Twitter, Inc. (TWTR), the American microblogging and social networking company, is exploring ways to diversify its revenue streams. The company launched Super Follows on September 1 for its American users – a feature that allows qualifying users to sell subscriptions in exchange for access to exclusive content. The Super Follows feature is currently available to U.S.-based users with at least 10,000 followers, but will soon be available globally on Apple (AAPL) iPhone devices.
Twitter also added a Safety Mode to its website and mobile app, which allows users to automatically block malicious accounts for offensive language or repeated uninvited replies. The Safety Mode feature, which is still in the beta phase, uses Artificial Intelligence to automatically block harmful accounts from a specific user for a certain time period. At the end of this period, users will receive a summary of all auto-blocked accounts, allowing them to decide whether to permanently block such accounts or remove selected users from the auto-block list.
Despite these encouraging developments, I remain neutral on Twitter, as the company is still struggling to monetize its userbase effectively. (See Twitter stock charts on TipRanks)
Twitter: Embracing the Creator Economy
As the creator economy has climbed to the forefront of marketing, social media giants are transforming into creator-friendly platforms. With the rising popularity of TikTok and Instagram Reel, and the growing number of startups that focus on content creators, the creator economy is likely to grow in the double digits in the next decade.
According to data from CB Insights, the creator economy was valued at an eye-popping $143.8 billion at the end of 2020, but this industry is still very young, as there are millions of content creators who have yet to monetize their content. Twitter has over 200 million daily active users, and with the launch of its new subscription-based business model, the company intends to become one of the preferred platforms for creators. Successfully executing this plan could help Twitter diversify its revenue sources, which would be a positive outcome for long-term investors.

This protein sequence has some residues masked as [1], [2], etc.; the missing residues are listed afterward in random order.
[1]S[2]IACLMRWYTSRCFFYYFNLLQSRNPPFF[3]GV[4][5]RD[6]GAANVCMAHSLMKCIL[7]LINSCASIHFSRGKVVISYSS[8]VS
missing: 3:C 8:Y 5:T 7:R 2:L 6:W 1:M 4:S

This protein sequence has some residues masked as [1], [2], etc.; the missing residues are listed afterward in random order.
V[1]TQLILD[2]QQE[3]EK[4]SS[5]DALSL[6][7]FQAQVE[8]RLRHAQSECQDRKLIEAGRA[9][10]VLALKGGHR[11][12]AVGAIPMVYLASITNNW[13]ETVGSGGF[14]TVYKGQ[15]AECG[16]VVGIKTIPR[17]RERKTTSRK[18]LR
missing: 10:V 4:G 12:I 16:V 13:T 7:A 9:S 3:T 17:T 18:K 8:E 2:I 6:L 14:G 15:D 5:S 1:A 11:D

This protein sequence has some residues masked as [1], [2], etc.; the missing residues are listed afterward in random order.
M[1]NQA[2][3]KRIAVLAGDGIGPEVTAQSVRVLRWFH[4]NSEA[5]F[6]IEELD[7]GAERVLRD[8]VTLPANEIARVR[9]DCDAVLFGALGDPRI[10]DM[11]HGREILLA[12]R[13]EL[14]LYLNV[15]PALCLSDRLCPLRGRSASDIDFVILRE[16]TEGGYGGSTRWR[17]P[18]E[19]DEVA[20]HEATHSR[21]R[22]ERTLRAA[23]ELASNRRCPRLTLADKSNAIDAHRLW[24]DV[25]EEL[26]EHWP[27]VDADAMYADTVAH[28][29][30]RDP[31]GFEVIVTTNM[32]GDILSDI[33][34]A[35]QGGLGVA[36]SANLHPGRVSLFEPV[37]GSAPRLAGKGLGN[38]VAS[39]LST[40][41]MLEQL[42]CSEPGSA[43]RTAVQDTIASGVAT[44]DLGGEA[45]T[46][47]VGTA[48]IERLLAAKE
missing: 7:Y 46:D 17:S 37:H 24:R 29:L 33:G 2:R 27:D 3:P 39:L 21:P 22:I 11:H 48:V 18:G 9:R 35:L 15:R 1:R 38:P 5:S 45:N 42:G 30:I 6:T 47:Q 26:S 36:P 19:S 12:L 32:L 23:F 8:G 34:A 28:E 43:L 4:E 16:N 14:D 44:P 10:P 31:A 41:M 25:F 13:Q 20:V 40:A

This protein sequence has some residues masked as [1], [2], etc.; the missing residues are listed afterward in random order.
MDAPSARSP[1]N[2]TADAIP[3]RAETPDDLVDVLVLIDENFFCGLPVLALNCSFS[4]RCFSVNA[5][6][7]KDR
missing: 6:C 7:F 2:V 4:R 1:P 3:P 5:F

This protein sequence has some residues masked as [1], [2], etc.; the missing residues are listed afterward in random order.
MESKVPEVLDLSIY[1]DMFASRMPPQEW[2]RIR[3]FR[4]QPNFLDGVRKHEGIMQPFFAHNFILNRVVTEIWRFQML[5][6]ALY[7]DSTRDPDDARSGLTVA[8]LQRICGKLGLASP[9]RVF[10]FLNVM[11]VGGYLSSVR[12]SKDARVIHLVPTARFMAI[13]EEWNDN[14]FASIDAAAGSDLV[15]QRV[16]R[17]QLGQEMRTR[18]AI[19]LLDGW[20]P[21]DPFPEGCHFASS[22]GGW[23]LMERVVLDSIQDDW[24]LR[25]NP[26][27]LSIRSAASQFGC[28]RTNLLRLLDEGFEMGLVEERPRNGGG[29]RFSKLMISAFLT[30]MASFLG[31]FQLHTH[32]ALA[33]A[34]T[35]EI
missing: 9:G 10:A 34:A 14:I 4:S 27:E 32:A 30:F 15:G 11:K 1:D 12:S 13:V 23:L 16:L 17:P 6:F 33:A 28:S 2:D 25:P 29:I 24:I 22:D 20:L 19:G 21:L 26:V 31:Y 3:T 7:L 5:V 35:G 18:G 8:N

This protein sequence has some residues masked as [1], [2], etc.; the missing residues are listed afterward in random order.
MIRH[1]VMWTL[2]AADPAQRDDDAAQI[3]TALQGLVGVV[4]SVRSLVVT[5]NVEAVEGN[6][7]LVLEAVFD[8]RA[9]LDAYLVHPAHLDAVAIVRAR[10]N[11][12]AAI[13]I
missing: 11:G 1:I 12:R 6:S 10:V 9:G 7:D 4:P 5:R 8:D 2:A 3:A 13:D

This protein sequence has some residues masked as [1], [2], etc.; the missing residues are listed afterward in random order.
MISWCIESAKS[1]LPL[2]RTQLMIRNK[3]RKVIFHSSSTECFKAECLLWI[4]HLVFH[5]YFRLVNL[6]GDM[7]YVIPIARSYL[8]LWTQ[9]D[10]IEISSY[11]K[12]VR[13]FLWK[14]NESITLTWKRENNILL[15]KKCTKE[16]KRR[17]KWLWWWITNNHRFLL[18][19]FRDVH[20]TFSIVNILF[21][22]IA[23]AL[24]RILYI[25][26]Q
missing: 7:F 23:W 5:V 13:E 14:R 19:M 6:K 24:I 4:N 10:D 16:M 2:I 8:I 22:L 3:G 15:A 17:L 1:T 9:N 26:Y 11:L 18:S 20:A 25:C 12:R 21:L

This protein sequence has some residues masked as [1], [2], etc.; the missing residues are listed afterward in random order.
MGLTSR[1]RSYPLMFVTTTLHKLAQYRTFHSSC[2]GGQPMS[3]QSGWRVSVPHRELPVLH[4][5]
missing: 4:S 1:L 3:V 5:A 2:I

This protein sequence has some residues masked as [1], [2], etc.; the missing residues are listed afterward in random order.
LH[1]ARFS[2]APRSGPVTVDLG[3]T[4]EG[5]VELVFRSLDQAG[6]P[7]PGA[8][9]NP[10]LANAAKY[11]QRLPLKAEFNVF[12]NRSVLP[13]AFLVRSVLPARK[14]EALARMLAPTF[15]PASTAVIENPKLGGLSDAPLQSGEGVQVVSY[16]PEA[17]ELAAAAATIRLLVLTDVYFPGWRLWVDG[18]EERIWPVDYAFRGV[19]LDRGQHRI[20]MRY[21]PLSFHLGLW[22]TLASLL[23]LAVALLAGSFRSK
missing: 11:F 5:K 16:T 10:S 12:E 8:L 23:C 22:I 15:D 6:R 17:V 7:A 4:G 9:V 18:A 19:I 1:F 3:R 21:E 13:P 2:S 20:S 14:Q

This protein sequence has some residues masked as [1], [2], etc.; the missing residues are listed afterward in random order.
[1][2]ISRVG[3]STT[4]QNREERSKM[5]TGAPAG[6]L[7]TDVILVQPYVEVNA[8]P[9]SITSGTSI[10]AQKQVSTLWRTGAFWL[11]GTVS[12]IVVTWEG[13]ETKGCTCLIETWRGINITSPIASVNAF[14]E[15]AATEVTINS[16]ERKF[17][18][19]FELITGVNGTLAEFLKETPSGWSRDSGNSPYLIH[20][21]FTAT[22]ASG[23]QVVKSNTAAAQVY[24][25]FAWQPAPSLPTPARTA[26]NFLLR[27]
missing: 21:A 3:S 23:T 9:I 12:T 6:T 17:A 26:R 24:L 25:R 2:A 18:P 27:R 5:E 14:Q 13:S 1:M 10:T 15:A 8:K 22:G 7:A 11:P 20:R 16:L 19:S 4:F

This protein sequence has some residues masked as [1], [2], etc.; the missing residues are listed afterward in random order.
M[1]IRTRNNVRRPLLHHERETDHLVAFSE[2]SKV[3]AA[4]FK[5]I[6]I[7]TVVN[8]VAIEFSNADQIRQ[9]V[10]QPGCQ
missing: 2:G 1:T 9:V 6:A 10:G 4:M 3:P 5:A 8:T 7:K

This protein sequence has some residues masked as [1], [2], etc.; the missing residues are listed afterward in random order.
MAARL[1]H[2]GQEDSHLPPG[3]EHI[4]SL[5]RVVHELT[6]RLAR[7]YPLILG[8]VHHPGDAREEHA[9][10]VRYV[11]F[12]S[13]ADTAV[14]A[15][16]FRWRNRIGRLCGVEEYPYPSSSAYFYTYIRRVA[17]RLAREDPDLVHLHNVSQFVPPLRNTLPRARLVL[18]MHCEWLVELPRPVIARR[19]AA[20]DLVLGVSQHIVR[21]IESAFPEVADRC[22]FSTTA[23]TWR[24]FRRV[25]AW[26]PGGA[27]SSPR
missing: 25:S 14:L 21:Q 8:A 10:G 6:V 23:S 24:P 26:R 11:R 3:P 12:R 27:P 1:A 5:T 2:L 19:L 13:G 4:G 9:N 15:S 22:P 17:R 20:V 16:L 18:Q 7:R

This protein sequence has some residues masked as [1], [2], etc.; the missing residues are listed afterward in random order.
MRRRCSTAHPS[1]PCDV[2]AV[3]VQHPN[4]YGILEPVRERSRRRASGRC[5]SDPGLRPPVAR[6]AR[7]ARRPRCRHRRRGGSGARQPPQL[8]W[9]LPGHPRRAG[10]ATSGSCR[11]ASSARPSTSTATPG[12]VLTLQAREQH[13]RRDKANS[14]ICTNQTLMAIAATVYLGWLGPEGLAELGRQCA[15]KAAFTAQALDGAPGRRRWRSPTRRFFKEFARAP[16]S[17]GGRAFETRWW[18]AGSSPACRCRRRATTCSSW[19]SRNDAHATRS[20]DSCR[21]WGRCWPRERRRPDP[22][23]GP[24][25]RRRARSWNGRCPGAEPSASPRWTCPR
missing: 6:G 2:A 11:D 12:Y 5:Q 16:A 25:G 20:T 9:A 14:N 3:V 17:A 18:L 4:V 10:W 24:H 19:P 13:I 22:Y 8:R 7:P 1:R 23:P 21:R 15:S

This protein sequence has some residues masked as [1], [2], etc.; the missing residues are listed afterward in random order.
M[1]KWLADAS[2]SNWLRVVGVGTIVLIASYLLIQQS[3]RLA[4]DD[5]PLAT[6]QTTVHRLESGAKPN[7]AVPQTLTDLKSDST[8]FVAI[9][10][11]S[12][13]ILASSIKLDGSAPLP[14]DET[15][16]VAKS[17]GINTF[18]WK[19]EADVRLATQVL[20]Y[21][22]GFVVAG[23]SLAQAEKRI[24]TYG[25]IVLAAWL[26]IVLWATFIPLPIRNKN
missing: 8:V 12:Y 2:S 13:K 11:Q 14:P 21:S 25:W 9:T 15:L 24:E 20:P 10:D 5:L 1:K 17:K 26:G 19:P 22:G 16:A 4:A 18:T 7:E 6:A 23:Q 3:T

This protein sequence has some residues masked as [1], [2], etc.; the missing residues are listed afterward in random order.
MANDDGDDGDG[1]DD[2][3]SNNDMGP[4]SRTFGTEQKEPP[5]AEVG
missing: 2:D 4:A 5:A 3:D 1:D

Users must have at least 10,000 followers, be at least 18-years-old and based in the United States, and should have Tweeted at least 25 times in the last 30 days, to be eligible for Super Follows. Activists, journalists, musicians, content curators, writers, gamers, astrologers, skincare and beauty professionals, comedians, fantasy sports experts, and other creators that match these eligibility criteria can apply to monetize their follower bases.
The new feature is intended to boost interaction and allow users to earn money while offering content to their most dedicated followers.
In addition to Super Follows, the company has already launched a few monetization tools to keep creators and their followers glued to the platform. Last May, Twitter introduced Tip Jar, allowing users to send money directly to their favorite creators through integration with Cash App, Bandcamp, Patreon, and Venmo.
On August 27, Twitter rolled out Ticketed Spaces, or paid live audio rooms, allowing users to make money by hosting online events. Additionally, the company plans to add newsletters, anonymous subscriptions, exclusive spaces, and Patreon-like subscription tiers in the future, which is a testament to its increased focus on content creators to drive the monetization efforts of the company.
Wall Street’s Take
Based on the ratings of 23 analysts offering 12-month price targets for Twitter, the average analyst Twitter price target comes to $71.95 per share, which implies upside of 11.2% from the current market price.
If Twitter can emerge as a go-to platform for content creators who are looking for monetization tools, Wall Street analysts are likely to revise their price targets upward in the coming months.
Twitter is experimenting with several new features aimed at attracting content creators, which seems to be a good strategy, given the stellar expected growth of the creator economy. The competition in the industry, however, is likely to intensify in the future, and the success of the company will depend on its ability to thwart the competition.
Disclosure: At the time of publication, Dilantha Da Silva did not have a position in any of the securities mentioned in this article.
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